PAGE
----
An agency within the United States government has issued data for prices in 2013. Nonprofit organization Tax Foundation took that data and showed the real value of $100 in each state; the same amount of money goes further in some parts of the U.S.
According to Alan Cole and Scott Drenkard of the Tax Foundation, $100 can go further in a low-price state in comparison to a high-price state. The Tax Foundation created a map based on data measuring prices in 2013 from the Bureau of Economic Analysis.
"The states where $100 is worth the most are Mississippi ($115.21) Arkansas ($114.29) South Dakota ($114.16) Alabama ($114.03) and West Virginia ($113.12)," Cole and Drenkard wrote. "In contrast, $100 is effectively worth the least in the District of Columbia ($84.96) Hawaii ($86.06) New York ($86.73) New Jersey ($87.34) and California ($89.05)."
The Tax Foundation found that regional price differences can be "strikingly large." For instance, it found that "real purchasing power" is 36 percent greater in Mississippi than in the District of Columbia.
"By this measure, if you have $50,000 in after tax income in Mississippi, you would have to have after-tax earnings of $68,000 in the District of Columbia just to afford the same overall standard of living," Cole and Drenkard wrote.
The Tax Foundation contended that "states with higher nominal incomes also have higher price levels." Labor economists described this phenomenon as a "compensating differential," where higher pay is offered to make up for low purchasing power.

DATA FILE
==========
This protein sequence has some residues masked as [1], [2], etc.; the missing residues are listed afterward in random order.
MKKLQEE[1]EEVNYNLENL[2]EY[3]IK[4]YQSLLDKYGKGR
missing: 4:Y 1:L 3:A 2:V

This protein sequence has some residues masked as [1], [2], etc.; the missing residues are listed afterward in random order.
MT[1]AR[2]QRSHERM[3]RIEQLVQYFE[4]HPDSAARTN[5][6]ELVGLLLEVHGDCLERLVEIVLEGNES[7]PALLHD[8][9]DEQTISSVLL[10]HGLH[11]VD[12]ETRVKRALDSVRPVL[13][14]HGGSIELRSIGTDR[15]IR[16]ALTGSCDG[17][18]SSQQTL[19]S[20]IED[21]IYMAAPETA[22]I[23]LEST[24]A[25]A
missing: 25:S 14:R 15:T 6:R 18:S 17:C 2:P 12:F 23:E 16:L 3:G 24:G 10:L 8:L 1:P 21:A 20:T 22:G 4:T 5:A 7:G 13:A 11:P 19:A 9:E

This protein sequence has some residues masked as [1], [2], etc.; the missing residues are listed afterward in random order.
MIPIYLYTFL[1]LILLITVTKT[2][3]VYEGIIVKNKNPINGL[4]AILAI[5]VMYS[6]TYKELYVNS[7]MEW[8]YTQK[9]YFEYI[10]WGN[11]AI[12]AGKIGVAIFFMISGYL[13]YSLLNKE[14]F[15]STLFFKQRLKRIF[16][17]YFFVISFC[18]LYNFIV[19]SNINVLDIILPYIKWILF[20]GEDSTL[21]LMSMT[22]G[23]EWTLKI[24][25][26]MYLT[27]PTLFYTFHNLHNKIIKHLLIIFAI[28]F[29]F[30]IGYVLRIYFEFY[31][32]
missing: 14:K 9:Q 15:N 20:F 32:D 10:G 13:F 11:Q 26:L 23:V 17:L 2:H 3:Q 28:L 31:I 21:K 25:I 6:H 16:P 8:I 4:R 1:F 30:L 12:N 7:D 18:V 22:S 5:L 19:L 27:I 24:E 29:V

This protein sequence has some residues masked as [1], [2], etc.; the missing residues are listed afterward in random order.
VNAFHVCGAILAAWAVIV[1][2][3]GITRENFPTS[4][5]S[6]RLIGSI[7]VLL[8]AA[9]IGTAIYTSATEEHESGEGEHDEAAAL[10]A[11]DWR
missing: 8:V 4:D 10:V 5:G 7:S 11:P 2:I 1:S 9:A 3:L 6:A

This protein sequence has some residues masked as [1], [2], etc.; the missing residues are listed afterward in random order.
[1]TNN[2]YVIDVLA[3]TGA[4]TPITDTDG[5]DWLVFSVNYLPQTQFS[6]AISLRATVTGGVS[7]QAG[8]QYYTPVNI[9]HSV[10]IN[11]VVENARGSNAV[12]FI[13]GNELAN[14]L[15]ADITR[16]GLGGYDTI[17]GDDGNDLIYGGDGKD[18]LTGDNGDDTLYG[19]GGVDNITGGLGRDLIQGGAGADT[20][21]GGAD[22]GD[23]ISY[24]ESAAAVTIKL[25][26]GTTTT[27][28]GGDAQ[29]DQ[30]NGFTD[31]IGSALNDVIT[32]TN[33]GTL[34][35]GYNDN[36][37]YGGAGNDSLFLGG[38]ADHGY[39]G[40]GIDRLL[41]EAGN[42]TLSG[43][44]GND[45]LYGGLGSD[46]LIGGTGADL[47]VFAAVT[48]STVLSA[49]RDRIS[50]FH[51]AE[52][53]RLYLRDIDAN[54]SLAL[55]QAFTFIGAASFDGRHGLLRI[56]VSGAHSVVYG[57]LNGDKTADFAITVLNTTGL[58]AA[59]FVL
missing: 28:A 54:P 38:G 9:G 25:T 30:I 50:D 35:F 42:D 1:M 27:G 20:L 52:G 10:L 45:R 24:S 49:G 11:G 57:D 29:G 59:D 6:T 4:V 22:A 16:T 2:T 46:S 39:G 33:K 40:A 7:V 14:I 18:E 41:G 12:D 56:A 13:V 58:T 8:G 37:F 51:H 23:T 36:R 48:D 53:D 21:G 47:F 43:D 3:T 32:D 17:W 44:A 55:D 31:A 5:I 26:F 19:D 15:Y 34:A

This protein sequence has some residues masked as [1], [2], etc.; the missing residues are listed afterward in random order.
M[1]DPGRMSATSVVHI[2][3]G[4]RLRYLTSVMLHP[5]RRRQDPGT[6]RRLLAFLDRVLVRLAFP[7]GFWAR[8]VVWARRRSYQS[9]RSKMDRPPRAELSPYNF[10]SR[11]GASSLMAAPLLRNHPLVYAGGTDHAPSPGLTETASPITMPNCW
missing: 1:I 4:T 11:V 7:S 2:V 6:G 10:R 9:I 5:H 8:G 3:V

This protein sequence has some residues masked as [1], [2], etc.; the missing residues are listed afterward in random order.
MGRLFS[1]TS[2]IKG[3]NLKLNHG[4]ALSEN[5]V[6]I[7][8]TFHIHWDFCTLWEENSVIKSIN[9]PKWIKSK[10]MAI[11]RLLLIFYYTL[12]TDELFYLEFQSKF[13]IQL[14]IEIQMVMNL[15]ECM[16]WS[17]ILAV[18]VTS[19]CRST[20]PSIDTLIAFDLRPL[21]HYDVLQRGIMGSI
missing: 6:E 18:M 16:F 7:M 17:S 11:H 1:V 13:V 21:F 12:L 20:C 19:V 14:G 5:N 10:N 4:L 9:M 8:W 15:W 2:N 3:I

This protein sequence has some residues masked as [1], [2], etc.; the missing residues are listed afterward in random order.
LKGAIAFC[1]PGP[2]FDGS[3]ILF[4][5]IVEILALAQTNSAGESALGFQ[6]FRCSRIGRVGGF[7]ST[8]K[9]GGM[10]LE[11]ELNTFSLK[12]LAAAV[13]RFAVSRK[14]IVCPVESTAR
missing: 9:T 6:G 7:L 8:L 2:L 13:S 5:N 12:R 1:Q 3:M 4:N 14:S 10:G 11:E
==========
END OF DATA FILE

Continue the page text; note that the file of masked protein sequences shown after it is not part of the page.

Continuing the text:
"There is a relationship between the two: in places with higher incomes, the prices of finite resources like land get bid up," Cole and Drenkard wrote. "But the causation also runs in the opposite direction. Places with high costs of living pay higher salaries for the same jobs."
Cole and Drenkard noticed that there were some states, such as North Dakota, have high incomes without the pain of high prices. When incomes are adjusted for price level, they found it can change perceptions on which states are "truly poor or rich."
"For example, Nebraskans and Californians earn approximately the same amount in dollars per capita, but after adjusting for regional price parity, Nebraskan incomes can buy more," Cole and Drenkard wrote.
The Tax Foundation noted that the government's data could have "substantial implications for public policy," given that the minimum wage, public benefits, and tax brackets are all denominated in dollars. In addition, such policies are "often progressive with respect to income."
"With different price levels in each state, the amounts aren't equivalent in purchasing power," Cole and Drenkard wrote. "This has some unexpected consequences; people in high-price-level states like New Jersey will often pay more in federal taxes without feeling particularly rich."